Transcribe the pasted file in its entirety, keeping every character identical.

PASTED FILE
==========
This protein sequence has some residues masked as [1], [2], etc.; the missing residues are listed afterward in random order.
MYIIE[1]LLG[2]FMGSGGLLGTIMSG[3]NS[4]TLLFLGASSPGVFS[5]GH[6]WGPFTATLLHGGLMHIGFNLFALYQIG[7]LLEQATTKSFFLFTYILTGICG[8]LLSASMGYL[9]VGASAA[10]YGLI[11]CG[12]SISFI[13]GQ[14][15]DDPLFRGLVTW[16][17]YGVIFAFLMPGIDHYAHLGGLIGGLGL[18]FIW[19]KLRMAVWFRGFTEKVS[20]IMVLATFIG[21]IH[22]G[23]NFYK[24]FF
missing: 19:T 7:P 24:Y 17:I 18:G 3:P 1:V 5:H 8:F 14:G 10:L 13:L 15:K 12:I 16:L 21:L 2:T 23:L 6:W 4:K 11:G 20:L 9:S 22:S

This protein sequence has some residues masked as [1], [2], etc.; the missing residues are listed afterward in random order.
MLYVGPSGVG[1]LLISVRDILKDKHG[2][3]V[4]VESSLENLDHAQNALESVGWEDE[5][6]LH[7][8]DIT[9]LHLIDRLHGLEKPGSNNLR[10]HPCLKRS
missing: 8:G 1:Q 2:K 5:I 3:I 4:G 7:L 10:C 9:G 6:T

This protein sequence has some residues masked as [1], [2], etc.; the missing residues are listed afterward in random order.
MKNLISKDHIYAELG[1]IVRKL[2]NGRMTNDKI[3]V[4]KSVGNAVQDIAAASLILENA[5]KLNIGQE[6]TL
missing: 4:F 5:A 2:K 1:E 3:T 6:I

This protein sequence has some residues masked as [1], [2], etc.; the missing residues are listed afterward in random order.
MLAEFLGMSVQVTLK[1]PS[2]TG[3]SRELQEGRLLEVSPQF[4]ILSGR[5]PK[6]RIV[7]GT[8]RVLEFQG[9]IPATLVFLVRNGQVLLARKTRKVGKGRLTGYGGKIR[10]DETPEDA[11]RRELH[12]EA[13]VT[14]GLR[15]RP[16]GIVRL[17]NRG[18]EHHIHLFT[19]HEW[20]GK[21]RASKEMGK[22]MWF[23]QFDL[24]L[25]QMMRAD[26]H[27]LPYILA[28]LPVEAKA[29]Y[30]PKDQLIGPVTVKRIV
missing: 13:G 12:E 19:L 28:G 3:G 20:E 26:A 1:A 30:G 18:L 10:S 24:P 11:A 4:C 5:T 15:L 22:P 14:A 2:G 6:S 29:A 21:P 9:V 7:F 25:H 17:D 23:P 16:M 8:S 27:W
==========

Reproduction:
This protein sequence has some residues masked as [1], [2], etc.; the missing residues are listed afterward in random order.
MYIIE[1]LLG[2]FMGSGGLLGTIMSG[3]NS[4]TLLFLGASSPGVFS[5]GH[6]WGPFTATLLHGGLMHIGFNLFALYQIG[7]LLEQATTKSFFLFTYILTGICG[8]LLSASMGYL[9]VGASAA[10]YGLI[11]CG[12]SISFI[13]GQ[14][15]DDPLFRGLVTW[16][17]YGVIFAFLMPGIDHYAHLGGLIGGLGL[18]FIW[19]KLRMAVWFRGFTEKVS[20]IMVLATFIG[21]IH[22]G[23]NFYK[24]FF
missing: 19:T 7:P 24:Y 17:I 18:G 3:P 1:V 5:H 8:F 14:G 10:L 13:L 15:K 12:I 16:L 21:L 2:T 23:L 6:W 4:K 11:G 20:L 9:S 22:S

This protein sequence has some residues masked as [1], [2], etc.; the missing residues are listed afterward in random order.
MLYVGPSGVG[1]LLISVRDILKDKHG[2][3]V[4]VESSLENLDHAQNALESVGWEDE[5][6]LH[7][8]DIT[9]LHLIDRLHGLEKPGSNNLR[10]HPCLKRS
missing: 8:G 1:Q 2:K 5:I 3:I 4:G 7:L 10:C 9:G 6:T

This protein sequence has some residues masked as [1], [2], etc.; the missing residues are listed afterward in random order.
MKNLISKDHIYAELG[1]IVRKL[2]NGRMTNDKI[3]V[4]KSVGNAVQDIAAASLILENA[5]KLNIGQE[6]TL
missing: 4:F 5:A 2:K 1:E 3:T 6:I

This protein sequence has some residues masked as [1], [2], etc.; the missing residues are listed afterward in random order.
MLAEFLGMSVQVTLK[1]PS[2]TG[3]SRELQEGRLLEVSPQF[4]ILSGR[5]PK[6]RIV[7]GT[8]RVLEFQG[9]IPATLVFLVRNGQVLLARKTRKVGKGRLTGYGGKIR[10]DETPEDA[11]RRELH[12]EA[13]VT[14]GLR[15]RP[16]GIVRL[17]NRG[18]EHHIHLFT[19]HEW[20]GK[21]RASKEMGK[22]MWF[23]QFDL[24]L[25]QMMRAD[26]H[27]LPYILA[28]LPVEAKA[29]Y[30]PKDQLIGPVTVKRIV
missing: 13:G 12:E 19:L 28:G 3:G 20:E 26:A 1:A 30:G 18:L 10:S 24:P 11:A 4:C 5:T 15:L 22:P 14:A 2:G 6:S 29:A 21:P 9:V 7:F 25:H 17:D 23:P 16:M 8:S 27:W